The cardiocardiac sympathetic reflex during coronary occlusion in anesthetized dogs.
Cardiac sympathetic afferent fibers activated during coronary occlusion exert an excitatory influence on sympathetic discharge to the heart in cats after spinal cord section. The significance of this cardiocardiac sympathetic reflex response during myocardial ischemia in animals with an intact neuraxis is unknown. We studied the responses of efferent cardiac sympathetic nerve activity (CSNA), arterial pressure, and heart rate to coronary occlusion in two groups of dogs with cardiac sympathetic reflexes intact and with other reflex inputs affecting CSNA sectioned or controlled. In group I (n = 10), the vagi were sectioned, the spinal cord remained intact, and the carotid sinuses were isolated and perfused to maintain baroreceptor input constant. Coronary occlusion was performed at moderate and low basal levels of CSNA by setting carotid sinus pressure at 125-150 and 200 mm Hg, respectively. Under these conditions, CSNA was not altered by occlusion of either the anterior descending or the circumflex coronary artery. In group II (n = 4), the vagi were sectioned and the spinal cord was interrupted. In these dogs, CSNA increased significantly (61 +/- 19%) during coronary occlusion. These results show that an excitatory cardiocardiac sympathetic reflex can be demonstrated in dogs with spinal cords sectioned but not with spinal cords intact. This finding is consistent with the view that inhibitory bulbospinal pathways minimize the influence of the spinal cardiocardiac sympathetic reflex during myocardial ischemia in anesthetized dogs.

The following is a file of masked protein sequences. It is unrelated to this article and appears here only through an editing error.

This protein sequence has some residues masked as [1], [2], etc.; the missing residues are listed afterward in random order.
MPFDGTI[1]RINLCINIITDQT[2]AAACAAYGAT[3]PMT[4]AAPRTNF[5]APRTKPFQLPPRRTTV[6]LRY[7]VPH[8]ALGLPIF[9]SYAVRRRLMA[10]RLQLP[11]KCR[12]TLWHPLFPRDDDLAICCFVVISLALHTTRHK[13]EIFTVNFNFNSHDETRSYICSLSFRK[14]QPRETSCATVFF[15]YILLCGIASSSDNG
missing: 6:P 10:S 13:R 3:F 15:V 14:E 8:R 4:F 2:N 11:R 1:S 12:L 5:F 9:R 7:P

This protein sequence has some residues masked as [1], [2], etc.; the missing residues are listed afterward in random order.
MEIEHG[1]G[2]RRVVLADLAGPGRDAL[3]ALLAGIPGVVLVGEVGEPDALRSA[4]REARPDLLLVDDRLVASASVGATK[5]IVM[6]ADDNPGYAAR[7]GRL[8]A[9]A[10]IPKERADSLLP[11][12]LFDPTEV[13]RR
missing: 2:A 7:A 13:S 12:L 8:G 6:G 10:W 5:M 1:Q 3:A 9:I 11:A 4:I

- Copyright © 1981 by American Heart Association